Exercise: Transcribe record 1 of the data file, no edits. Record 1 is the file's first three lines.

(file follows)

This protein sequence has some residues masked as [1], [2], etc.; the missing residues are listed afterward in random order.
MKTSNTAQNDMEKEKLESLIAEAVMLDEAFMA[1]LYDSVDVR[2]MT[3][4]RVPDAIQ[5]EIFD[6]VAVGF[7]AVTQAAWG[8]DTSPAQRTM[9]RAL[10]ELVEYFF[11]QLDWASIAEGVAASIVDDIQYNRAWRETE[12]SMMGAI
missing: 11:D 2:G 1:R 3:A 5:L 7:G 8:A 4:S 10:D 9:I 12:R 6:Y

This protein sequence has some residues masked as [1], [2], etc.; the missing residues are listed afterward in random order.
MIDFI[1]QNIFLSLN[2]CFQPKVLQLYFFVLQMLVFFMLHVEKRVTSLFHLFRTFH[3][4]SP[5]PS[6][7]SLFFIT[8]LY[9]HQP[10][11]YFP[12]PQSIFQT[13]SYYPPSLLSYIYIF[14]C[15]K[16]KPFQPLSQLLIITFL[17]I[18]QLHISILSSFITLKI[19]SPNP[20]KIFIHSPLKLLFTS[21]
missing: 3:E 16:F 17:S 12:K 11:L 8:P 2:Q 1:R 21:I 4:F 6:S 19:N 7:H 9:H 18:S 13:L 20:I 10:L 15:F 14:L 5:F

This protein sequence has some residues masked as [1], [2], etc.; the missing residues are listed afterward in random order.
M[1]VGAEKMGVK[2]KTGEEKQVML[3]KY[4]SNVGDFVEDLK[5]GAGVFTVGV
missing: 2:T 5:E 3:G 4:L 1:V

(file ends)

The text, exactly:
This protein sequence has some residues masked as [1], [2], etc.; the missing residues are listed afterward in random order.
MKTSNTAQNDMEKEKLESLIAEAVMLDEAFMA[1]LYDSVDVR[2]MT[3][4]RVPDAIQ[5]EIFD[6]VAVGF[7]AVTQAAWG[8]DTSPAQRTM[9]RAL[10]ELVEYFF[11]QLDWASIAEGVAASIVDDIQYNRAWRETE[12]SMMGAI
missing: 11:D 2:G 1:R 3:A 5:L 7:G 8:A 4:S 10:D 9:I 12:R 6:Y